Accompanying Presentation (opens in a new window)
We have been going through the book of Acts during the past few weeks. We have seen from Acts 1 that the church age is one characterized by the Holy Spirit. To live correctly in this age we need to be acutely aware of the prompting of the Holy Spirit in the various situations with which we are faced. From Acts 2 we saw that the death and resurrection of Jesus changed things at the cosmic level. The outpouring of the Spirit, which was the marker of the new age of God’s reign, has happened while the current age continues. The clash between two diametrically opposed eras, with two markedly different agendas, is the reason for much of the conflict true Christians face. Then from Acts 3 we saw that healing is something that God still does. Those of you who came forward last week either for prayer or for proclamation of healing, please let us know what God’s response has been. We have faith that he does heal because he is the same God who reversed the barrenness of Sarah, Rebecca, and Rachel. Those reversals show that God has power over death. And the supreme demonstration of that power is the resurrection of Jesus. If God can reverse the sentence of death, then surely he can also heal! And he heals by his Spirit.
So much talk of the Spirit! The number of references to the Spirit in Acts boggles the mind—that is, it boggles the mind if one does not realize that the church is a body created and sustained by the Spirit. Without the Spirit there would be no church. If this is so, what was the life like to which the Spirit called the early Christians? To answer that question, let us take a glimpse into some of the information Luke provides us with. I have asked Rocio to read for us the text for today’s sermon.
What in the world do we make of these events from the early church? Not quite the rosy picture we would have liked. In fact, the way Luke writes, we get the impression that it was not quite the rosy picture he would have liked. It was not smooth sailing for the early church. Quite the contrary, Luke tells us about Ananias and Sapphira and about the food distribution problem. While the second problem is solved quite amicably, the first ends in a terrifying way. What does Luke want Theophilus to understand through these stories? To answer that, let us consider the stories in turn.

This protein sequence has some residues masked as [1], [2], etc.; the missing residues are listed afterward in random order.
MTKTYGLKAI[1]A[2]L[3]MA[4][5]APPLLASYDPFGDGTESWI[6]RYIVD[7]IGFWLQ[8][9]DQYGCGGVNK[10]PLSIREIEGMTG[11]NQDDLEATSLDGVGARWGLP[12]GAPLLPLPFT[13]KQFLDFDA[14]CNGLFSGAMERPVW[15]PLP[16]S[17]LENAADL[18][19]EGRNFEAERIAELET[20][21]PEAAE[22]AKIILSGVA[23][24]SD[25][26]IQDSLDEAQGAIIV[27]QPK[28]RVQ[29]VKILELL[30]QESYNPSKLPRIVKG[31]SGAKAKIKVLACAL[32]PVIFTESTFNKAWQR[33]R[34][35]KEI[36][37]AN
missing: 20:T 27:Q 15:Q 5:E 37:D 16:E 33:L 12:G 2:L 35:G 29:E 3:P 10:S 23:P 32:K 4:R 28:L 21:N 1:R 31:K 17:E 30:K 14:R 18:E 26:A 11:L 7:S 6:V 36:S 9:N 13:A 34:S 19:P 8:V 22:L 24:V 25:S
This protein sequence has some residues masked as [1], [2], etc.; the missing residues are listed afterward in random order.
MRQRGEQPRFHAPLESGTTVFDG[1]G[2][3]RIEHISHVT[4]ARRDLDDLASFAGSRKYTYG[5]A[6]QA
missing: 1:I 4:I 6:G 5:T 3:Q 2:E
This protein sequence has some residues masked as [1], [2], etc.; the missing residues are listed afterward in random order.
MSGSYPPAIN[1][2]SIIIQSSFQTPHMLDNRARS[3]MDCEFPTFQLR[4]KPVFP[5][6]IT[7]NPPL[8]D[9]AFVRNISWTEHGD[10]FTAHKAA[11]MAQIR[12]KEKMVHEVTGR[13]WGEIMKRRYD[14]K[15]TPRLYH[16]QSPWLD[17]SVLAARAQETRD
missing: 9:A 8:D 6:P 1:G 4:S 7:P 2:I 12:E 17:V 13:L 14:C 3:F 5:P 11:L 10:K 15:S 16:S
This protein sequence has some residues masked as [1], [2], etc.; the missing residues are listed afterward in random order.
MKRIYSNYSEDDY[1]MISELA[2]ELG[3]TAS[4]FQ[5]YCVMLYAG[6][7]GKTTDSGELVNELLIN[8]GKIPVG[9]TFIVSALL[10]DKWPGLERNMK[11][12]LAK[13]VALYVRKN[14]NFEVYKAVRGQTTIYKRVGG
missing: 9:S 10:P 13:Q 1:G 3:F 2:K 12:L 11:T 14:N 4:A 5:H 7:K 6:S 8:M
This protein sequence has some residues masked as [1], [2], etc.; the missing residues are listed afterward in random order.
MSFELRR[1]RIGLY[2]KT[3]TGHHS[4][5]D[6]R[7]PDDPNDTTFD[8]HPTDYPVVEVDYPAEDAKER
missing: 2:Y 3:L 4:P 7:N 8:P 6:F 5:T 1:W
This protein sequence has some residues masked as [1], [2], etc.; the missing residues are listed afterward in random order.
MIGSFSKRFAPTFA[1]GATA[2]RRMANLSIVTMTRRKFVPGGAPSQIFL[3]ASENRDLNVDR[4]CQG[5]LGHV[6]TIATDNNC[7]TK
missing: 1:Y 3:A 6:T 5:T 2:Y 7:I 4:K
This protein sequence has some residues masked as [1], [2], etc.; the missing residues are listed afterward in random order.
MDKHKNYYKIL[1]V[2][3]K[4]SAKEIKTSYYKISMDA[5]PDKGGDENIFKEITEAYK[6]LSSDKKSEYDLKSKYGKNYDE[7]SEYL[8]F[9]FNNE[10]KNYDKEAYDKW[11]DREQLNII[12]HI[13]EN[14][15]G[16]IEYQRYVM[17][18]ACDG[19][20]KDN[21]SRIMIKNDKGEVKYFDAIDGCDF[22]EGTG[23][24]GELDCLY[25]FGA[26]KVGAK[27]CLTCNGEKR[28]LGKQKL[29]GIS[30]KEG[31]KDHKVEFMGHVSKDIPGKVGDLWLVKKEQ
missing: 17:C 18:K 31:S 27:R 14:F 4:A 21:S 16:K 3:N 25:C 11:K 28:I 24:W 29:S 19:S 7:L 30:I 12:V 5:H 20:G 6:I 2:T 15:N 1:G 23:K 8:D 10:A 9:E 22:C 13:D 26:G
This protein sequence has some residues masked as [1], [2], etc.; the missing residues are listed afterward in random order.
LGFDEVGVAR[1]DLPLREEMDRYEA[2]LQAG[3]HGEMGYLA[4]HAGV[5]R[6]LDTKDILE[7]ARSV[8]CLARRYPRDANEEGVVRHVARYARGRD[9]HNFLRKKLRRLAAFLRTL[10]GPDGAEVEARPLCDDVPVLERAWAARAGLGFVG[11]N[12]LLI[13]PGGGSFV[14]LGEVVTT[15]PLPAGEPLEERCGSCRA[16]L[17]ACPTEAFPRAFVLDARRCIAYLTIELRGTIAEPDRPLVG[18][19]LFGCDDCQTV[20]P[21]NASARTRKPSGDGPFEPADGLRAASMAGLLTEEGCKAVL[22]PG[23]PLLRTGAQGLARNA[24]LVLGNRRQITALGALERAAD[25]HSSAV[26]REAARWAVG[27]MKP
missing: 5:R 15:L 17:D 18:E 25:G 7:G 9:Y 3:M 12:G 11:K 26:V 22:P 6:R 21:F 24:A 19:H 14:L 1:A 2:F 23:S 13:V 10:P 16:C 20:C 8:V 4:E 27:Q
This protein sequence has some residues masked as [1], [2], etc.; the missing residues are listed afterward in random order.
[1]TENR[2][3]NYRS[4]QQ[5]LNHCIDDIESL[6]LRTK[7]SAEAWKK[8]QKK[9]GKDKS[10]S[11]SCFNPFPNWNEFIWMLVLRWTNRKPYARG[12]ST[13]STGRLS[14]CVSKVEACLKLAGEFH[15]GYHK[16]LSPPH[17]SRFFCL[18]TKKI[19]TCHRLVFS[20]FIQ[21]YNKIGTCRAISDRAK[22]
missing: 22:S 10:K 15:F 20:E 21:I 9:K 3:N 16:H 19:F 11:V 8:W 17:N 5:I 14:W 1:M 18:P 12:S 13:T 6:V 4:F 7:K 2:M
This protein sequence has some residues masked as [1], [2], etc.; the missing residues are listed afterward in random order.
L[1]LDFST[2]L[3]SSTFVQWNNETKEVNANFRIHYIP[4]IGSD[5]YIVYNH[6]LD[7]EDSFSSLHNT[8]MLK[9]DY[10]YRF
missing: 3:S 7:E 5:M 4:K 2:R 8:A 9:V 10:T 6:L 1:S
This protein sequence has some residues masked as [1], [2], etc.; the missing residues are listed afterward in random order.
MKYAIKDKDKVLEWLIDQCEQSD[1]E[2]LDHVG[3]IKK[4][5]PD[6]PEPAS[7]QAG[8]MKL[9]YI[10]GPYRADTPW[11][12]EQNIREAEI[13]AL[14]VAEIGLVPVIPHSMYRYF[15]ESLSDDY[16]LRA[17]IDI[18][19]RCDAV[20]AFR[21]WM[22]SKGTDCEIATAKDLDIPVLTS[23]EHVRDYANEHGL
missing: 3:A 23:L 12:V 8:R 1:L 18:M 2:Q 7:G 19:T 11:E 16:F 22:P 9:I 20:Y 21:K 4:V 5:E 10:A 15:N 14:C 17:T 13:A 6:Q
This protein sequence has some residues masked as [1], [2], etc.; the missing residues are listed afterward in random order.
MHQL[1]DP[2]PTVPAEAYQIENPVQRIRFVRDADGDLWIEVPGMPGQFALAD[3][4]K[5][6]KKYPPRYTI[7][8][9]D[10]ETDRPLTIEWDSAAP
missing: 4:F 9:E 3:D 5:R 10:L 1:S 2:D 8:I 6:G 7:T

Luke begins his story about Barnabas by telling us about the economics of the early church. “No one claimed private ownership of any possessions, but everything they owned was held in common.” For those who have grown up in America, this smells of Communism—something more suited to Cuba than to Capitalist America. And I have read some American books, which blame the later destitution of the Jerusalem church on their practice of communism. But the way Luke writes, he wants us to think of this practice as a good one. In fact, he cites Barnabas as an example of this practice. And Barnabas is the only prominent character in Acts, who does not have a blemish on his reputation. So, according to Luke, the communism of the early church was a great practice.
But it was not institutionalized communism like in Cuba. Luke does not say, “No one had private property” but “no one claimed private ownership.” There is a marked difference. The first statement, “no one had private property” would imply that the church owned the property as a corporate body with some sort of finance team handling the buying and selling of such real estate. However, from Acts 6 we see that the church was hardly organized enough to handle even food distribution! The second statement, “no one claimed private ownership” implies that no one was selfish, that those who did have private property treated it as though it wasn’t exclusively theirs. I hope you get the crucial difference. Rather than an institutionalized communism, the early church had an ad hoc, need-based communism. Landed people sold their land as and when liquid assets were needed among the early Christians.
The early church was a community based on self-less giving. This is the kind of community that St. Francis of Assisi wanted to start. Born into a wealthy family, he sold all his inheritance and distributed it to the poor. Then he requested permission of the Pope to start an order of monks—known today as the Franciscans. One of the rules of the community was that each monk had to accept voluntary poverty. This meant that someone born poor could not become a Franciscan monk because poverty was then not a choice. He wanted the monks to be able to understand what it meant to surrender all their possessions in service of Jesus. St. Francis’ example has inspired many, not least in our lifetime Mother Theresa of Calcutta.
Now Luke is careful in these stories to indicate that proceeds from real estate sales were placed at the apostles’ feet and not in their hands. Placing it in their hands would imply that the proceeds were a personal gift for the apostle concerned. However, placing it at their feet implied that the monies were for the community but could be distributed by the apostles.